Renesys is headed to RightsCon next week, to bring some data to the discussions around evolving Internet localization, the economics of infrastructure diversification, and the role of the private sector in strengthening and stabilizing Internet service delivery worldwide. When we talk to our customers about Internet instability (international service providers, multinational enterprises, cloud and content […]
It has become an annual tradition at Renesys to provide a year-end review of how the Internet providers at the top of our Market Intelligence global rankings fared over the previous year. The rapid and continuous evolution of the Internet’s structure and performance remains a huge blind spot for most enterprises, even those critically dependent […]
Traffic interception has certainly been a hot topic in 2013. The world has been focused on interception carried out the old fashioned way, by getting into the right buildings and listening to the right cables. But there’s actually been a significant uptick this year in a completely different kind of attack, one that can be […]
In an attempt to impose sanctions on its own ISPs over their failure to follow its pricing guidelines, the Iraqi Ministry of Communications last week resorted to an unorthodox regulatory tactic: shutting down the Internet at the GBI cable landing in Al Faw (Basra), and across the border with Jordan. Media reports suggest that the […]
Remember the Information Superhighway? It’s what some folks used to call the Internet back in the 1990s. Those of us lucky enough to have access from home were using dial-up modems that were over 1,000 times slower than the cable modem I’m using right now. Nothing very Super about that and the Internet has never […]
As Iranian President Hasan Rouhani addressed the United Nations for the first time this week, people all over the world took to the Internet to hear and discuss his message, many for the first time. They saw a statesman exercising what Ayatollah Khamenei has called “heroic flexibility” — the will to consider all possibilities for […]
Update: Internet access in Aleppo, Syria down again as Turk Telekom service to STE disrupted at 17:48:42 UTC yesterday, Aug 29 as confirmed by sources to the Washington Post. With the recent high-profile cyber attack against the New York Times , purportedly by the Syrian Electronic Army, and the subsequent hacking of Syrian DNS servers, […]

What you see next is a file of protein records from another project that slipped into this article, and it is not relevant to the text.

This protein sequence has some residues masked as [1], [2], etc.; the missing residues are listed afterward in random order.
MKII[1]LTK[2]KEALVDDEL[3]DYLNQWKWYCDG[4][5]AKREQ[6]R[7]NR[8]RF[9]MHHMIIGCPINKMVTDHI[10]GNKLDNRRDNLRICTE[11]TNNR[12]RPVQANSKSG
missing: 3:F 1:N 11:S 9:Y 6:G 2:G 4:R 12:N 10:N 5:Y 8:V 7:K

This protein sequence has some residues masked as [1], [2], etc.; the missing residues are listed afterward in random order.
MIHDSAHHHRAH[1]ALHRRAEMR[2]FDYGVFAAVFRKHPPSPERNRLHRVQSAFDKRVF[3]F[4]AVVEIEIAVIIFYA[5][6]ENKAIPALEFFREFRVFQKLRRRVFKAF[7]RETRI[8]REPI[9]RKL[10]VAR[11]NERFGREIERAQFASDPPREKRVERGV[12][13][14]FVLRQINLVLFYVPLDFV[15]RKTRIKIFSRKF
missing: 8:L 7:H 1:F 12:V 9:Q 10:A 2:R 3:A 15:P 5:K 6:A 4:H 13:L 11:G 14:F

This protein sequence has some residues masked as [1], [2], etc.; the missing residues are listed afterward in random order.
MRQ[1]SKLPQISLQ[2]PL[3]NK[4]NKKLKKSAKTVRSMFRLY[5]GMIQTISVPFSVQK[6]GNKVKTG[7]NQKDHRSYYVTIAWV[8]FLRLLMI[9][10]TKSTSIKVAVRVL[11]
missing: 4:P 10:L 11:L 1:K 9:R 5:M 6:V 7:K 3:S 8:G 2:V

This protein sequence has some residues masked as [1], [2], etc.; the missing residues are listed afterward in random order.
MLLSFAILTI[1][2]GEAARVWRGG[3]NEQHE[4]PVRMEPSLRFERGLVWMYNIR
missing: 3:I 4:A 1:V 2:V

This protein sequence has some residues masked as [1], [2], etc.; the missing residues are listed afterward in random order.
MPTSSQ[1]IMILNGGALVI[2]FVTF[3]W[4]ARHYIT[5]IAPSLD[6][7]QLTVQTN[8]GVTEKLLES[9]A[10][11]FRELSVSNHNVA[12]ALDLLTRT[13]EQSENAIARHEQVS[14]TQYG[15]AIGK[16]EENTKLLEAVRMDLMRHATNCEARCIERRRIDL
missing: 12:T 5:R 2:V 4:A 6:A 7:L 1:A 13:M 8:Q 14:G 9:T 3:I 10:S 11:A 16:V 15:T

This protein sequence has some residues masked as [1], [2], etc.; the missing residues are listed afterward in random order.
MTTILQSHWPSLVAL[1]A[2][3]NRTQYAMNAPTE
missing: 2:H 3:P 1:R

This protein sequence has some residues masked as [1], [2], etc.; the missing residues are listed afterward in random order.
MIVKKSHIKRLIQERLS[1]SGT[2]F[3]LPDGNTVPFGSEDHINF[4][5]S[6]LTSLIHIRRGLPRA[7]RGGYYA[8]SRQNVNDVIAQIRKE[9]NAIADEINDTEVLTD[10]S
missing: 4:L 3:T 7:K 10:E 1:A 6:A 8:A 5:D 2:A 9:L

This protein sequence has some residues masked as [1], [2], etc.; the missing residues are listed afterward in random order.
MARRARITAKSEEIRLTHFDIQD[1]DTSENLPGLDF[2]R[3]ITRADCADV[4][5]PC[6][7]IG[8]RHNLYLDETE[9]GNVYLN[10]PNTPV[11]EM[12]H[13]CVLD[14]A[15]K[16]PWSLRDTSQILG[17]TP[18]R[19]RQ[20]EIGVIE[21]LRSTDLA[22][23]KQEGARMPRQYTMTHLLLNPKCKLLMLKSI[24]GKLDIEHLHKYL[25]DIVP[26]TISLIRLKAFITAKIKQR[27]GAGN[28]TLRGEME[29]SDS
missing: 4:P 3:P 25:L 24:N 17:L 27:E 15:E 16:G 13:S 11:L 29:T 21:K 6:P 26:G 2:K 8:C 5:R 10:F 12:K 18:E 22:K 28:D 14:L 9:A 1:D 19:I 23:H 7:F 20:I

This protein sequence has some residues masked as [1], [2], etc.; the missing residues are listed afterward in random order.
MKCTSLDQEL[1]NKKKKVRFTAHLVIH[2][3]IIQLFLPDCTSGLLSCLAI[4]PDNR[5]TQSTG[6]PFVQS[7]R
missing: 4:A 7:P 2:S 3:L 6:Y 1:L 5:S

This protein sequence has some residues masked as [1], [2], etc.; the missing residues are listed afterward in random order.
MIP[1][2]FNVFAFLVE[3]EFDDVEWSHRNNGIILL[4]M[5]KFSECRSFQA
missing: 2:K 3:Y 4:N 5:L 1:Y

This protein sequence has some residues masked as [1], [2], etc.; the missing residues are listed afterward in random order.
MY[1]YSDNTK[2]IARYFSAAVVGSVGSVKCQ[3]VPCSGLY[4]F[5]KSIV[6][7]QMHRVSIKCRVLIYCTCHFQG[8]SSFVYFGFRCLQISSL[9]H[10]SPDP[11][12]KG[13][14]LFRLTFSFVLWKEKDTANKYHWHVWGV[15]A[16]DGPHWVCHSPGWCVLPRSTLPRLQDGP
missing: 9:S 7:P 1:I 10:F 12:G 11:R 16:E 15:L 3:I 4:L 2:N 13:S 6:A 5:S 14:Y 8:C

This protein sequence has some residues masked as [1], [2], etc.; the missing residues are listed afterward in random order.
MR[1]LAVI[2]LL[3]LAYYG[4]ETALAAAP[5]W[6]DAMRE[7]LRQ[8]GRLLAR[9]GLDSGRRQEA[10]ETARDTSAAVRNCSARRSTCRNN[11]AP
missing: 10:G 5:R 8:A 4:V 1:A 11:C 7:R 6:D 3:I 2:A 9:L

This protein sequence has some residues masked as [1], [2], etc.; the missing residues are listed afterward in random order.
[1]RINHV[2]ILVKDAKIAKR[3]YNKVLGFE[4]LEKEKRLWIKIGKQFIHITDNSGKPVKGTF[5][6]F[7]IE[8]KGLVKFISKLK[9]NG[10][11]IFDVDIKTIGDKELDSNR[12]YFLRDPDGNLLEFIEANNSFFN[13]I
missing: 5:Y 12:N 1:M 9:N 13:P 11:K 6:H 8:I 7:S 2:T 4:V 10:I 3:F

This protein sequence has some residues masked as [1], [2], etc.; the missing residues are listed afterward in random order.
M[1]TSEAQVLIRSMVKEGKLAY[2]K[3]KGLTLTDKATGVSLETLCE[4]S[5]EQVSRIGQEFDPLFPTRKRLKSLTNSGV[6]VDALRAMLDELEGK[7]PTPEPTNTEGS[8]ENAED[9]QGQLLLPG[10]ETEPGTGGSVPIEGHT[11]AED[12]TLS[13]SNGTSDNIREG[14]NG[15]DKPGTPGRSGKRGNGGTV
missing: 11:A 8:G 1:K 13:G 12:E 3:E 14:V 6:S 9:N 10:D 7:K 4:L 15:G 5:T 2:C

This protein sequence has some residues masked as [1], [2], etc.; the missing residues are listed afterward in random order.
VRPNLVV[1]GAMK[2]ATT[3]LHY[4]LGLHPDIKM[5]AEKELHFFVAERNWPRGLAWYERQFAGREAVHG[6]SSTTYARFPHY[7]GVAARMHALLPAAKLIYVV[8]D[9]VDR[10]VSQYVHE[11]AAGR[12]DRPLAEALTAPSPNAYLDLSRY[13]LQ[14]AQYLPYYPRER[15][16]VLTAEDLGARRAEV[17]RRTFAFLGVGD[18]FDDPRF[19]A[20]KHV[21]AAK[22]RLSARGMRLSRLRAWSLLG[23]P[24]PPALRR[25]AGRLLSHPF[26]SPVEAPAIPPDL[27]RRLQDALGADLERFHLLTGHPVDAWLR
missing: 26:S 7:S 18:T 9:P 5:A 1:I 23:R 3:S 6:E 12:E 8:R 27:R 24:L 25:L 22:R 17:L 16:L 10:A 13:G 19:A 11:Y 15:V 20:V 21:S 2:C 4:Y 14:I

We’ve been asked all day to comment on the potential for Internet shutdowns in Turkey. At this point, Renesys observes no significant changes in Turkey’s Internet routing, no significant outages affecting the routing of Turkey’s networks, no reduction in the number of inbound active measurements to Turkish hosts within the country from our infrastructure […]
Update (15:26 UTC, 15 May): Routes to Syrian networks have been restored, at 18:26 Damascus time. Outage duration: 8h25m
Update (14:20 UTC, 15 May): Plot of latency measurements to Syrian hosts from various locations, indicating that replies stopped returning shortly after 7am UTC, aligned with the withdrawal of routes to Syrian networks. (Click image for details)
Update (07:30 UTC, 15 May): Syrian Internet down again since 07:01 UTC (10:00 Damascus time), Wednesday, 15 May 2013. Syrian news agency reports that they’re working to fix. Potentially related to forthcoming UN decision today?
Update: Syrian Internet has returned. Outage lasted 19.5 hours, from 18:45 UTC May 7th to 14:13 UTC May 8th.
As we write, the Syrian people are still disconnected from the global Internet at the most fundamental level, nearly all of their paths withdrawn from the global routing table. Since 18:45 UTC on May 7th, Renesys hasn’t seen a flicker of activity. We haven’t been able to successfully send a ping or a traceroute to any host inside Syria. Government websites, universities, domain name servers, core infrastructure routers, banks, businesses, DSL customers, smartphones: all silent.
As I look back at what we’ve written about Internet outage over the years, I see a sort of evolution in our perspective. We’ve covered Internet failures due to war, politics, censorship, central planning, earthquakes, hurricanes, cable cuts, business disputes, terrorism, undersea mud volcanoes, and (perhaps) cyberwarfare.
In the early days, we reported each outage breathlessly, shocked that the Internet could fail in such spectacular ways. If you look around the web this morning, you’ll see a lot of that same shock-and-awe reporting from companies who are just discovering the fragilities visible in Internet data.
|The Internet of Bangladesh has been connected to the world by a single submarine cable, Sea-Me-We 4 (SMW4), since this 18,800 kilometer-long optical-fiber system made its landing at Cox’s Bazar in 2006. However, in the nearly seven years since SMW4′s activation, national Internet outages have plagued Bangladesh with some regularity. When their portion of this system is sabotaged, suffers a failure or is down for maintenance, virtually all Internet bandwidth for the 7th most populous country in the world disappears, forcing local providers to fall back to slow and expensive satellite services or to simply wait for restoration.However, recent national outages due to planned SMW4 maintenance have revealed that some Bangladeshi providers have now activated a long-awaited second connection to the Internet via a terrestrial link to India. We’ll examine this new development here and highlight those providers who can now offer fault-tolerant Internet service for the first time in Bangladesh.|